United States District Court, E.D. Pennsylvania
MARK S. FRAZIER, Plaintiff,
CITY OF PHILADELPHIA and COMMONWEALTH OF PENNSYLVANIA, Defendants.
NITZA I. QUIÑONES ALEJANDRO, District Judge.
Before this Court is a motion to dismiss for failure to state a claim filed by Defendant City of Philadelphia ("City") pursuant to Federal Rule of Civil Procedure (Rule) 12(b)(6). [ECF 18]. Mark Frazier (Plaintiff), acting pro se, filed a response opposing the motion [ECF 24]; thus, the motion to dismiss is ripe for disposition.
For the reasons stated herein, this Court grants the motion to dismiss.
On February 6, 2014, Plaintiff was granted leave to proceed in forma pauperis. [ECF 2]. Thereafter, Plaintiff filed an amended complaint [ECF 4], which referenced exhibits that were not attached. Plaintiff also filed numerous motions,  including a motion to take judicial notice of factual and evidentiary matters in this case which contained documents entitled "Corrections to the Amended Complaint" and "Corrections to the Supplemental Complaint" [ECF 19], as well as additional allegations and exhibits. This Court construes this motion as one meant to be a second amended complaint, albeit filed without seeking either Defendant City's consent or leave of court pursuant to Rule 15(a)(2).
When considering Plaintiff's numerous filings and what this Court has construed as Plaintiff's second amended complaint, Plaintiff appears to implicate, inter alia, 42 U.S.C. §1983, in his various causes of action and claims for relief, which Defendant City moves to dismiss. In ruling on Defendant City's motion to dismiss, this Court must accept, as true, the relevant factual allegations in Plaintiff's second amended complaint. See Fowler v. UPMC Shadyside, 578 F.3d 203, 210 (3d Cir. 2009). However, Plaintiff's pleadings are devoid of any factual allegations; instead the amended complaint contains conclusory statements in the two counts, summarized as follows:
Count I against Defendant City. Plaintiff asserts claims for violation of his Fourth Amendment rights to be free from: numerous false and misleading charges and information, harassment by agents of the Police department, unlawful arrest, unlawful seizures of personal property, and tampering with his bank account, debit card, and finances. See ECF 4, Sec. 1, ¶¶ 1-7; ECF 19, Sec. 1, ¶¶ 1-7; and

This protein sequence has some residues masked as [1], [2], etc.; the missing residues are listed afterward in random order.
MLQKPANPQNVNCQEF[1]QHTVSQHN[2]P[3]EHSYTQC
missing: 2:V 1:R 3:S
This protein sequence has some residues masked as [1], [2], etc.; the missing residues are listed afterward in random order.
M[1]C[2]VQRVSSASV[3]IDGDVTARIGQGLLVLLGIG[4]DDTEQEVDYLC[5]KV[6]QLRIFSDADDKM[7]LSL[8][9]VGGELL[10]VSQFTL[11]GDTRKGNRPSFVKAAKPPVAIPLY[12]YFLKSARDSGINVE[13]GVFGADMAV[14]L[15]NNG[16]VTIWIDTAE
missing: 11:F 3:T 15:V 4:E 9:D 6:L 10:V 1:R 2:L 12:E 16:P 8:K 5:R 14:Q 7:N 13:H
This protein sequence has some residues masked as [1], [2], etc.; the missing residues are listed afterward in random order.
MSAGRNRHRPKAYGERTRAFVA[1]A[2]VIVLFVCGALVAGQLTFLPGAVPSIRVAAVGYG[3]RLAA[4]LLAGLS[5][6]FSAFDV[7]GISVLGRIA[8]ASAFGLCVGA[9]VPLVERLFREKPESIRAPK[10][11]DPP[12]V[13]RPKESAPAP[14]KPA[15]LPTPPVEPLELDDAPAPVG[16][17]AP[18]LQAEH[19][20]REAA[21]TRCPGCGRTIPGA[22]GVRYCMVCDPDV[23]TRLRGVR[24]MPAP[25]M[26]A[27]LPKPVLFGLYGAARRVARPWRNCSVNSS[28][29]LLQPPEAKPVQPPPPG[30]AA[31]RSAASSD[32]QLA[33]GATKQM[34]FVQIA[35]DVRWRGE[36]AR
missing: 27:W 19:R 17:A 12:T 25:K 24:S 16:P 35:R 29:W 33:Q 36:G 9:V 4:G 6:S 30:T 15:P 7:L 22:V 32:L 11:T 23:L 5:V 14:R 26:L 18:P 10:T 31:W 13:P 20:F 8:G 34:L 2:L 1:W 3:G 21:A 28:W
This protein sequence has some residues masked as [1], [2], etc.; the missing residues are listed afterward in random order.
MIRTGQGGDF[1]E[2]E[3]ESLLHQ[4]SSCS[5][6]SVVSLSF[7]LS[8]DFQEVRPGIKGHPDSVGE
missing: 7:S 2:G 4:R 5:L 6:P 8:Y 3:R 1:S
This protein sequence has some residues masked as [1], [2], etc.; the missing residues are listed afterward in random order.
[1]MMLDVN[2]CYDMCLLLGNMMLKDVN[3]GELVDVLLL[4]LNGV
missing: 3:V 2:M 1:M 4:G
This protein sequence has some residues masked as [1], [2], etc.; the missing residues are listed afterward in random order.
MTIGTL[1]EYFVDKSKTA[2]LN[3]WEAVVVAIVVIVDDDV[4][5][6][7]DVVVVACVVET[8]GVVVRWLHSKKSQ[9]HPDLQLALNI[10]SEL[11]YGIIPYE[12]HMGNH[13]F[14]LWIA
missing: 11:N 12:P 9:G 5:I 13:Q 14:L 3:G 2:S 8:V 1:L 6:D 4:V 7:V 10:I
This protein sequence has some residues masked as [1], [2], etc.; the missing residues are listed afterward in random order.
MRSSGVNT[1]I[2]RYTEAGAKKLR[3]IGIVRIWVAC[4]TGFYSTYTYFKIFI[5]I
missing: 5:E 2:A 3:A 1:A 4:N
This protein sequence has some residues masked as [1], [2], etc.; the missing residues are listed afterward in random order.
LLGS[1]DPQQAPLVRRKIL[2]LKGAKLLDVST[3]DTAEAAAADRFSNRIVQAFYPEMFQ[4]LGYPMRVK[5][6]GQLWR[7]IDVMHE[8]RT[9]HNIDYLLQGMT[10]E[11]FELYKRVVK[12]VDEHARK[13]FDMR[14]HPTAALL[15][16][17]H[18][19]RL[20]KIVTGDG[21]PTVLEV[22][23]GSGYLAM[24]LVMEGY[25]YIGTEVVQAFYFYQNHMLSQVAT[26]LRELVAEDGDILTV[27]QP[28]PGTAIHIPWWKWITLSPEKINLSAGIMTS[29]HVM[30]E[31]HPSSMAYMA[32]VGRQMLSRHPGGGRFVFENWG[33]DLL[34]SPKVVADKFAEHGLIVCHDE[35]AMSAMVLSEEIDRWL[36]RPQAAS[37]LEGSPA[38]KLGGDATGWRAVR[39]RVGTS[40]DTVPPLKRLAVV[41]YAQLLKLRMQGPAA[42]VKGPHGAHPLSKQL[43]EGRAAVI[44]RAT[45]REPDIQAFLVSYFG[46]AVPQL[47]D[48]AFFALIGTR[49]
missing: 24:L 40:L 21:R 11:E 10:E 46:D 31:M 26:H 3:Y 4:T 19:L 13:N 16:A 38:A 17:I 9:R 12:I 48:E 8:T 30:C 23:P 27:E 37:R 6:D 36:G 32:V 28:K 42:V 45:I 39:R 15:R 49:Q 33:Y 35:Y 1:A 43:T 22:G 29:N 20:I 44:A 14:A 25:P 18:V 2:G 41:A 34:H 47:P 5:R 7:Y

Count II against Commonwealth of Pennsylvania ("Commonwealth"). Plaintiff asserts claims of wrongful disposal of personal property, an unsolicited offer of Jack Daniels in public, retaliation, a wrongful eviction for contributing to damage of personal property in connection with a pending Municipal Court of Philadelphia County criminal case, identified as docket MC-51-CR-0048592-2013,  and for the loss of copyrighted software projects. See ECF 4, Sec. 2, ¶¶ 1-12; ECF 19, Sec. 1, ¶¶ 1-11.
STANDARD OF REVIEW
As stated, when considering a motion to dismiss for failure to state a claim pursuant to Rule 12(b)(6), the court "must accept all of the complaint's well-pleaded facts as true, but may disregard any legal conclusions." Fowler, 578 F.3d at 210-11. The court must determine "whether the facts alleged in the complaint are sufficient to show that the plaintiff has a plausible claim for relief.'" Id. at 211 ( quoting Ashcroft v. Iqbal, 556 U.S. 662, 679 (2009)). The complaint must do more than merely allege the plaintiff's entitlement to relief; it must "show such an entitlement with its facts." Id. (citations omitted). "[W]here the well-pleaded facts do not permit the court to infer more than the mere possibility of misconduct the complaint has alleged - but it has not show[n]' - that the pleader is entitled to relief'" Iqbal, 556 U.S. at 679 (quoting Fed.R.Civ.P. 8(a)) (alterations in original). "A claim has facial plausibility when the plaintiff pleads factual content that allows the court to draw the reasonable inference that the defendant is liable for the misconduct alleged." Id. at 678 (citing Bell Atlantic Corp. v. Twombly, 550 U.S. 544, 555 (2007)). "Threadbare recitals of the elements of a cause of action, supported by mere conclusory statements do not suffice." Id. To survive a motion to dismiss under Rule 12(b)(6), "a plaintiff must allege facts sufficient to nudge [his] claims across the line from conceivable to plausible.'" Phillips v. County of Allegheny, 515 F.3d 224, 234 (3d Cir. 2008) (quoting Twombly, 550 U.S. at 570).
Pleadings and other submissions by pro se litigants are subject to liberal construction, see Higgs v. Att'y Gen., 655 F.3d 333, 339 (3d Cir. 2011), and courts are required to accept the truth of Plaintiff's well-pleaded allegations while drawing reasonable inferences in his favor. Wallace v. Fegan, 455 Fed.App'x 137, 139 (3d Cir. 2011) (citing Capogrosso v. The Supreme Court of New Jersey, 588 F.3d 180, 184 (3d Cir. 2009) (per curiam)). However, a pro se complaint must still "contain sufficient factual matter, accepted as true, to state a claim to relief that is plausible on its face.'" Iqbal, 556 U.S. at 678 (quoting Twombly, 550 U.S. at 570).
In its motion to dismiss, Defendant City argues that Plaintiff fails to plead sufficient facts to establish entitlement to relief for any constitutional violations or for any violation of municipal policy or custom under 42 U.S.C. ...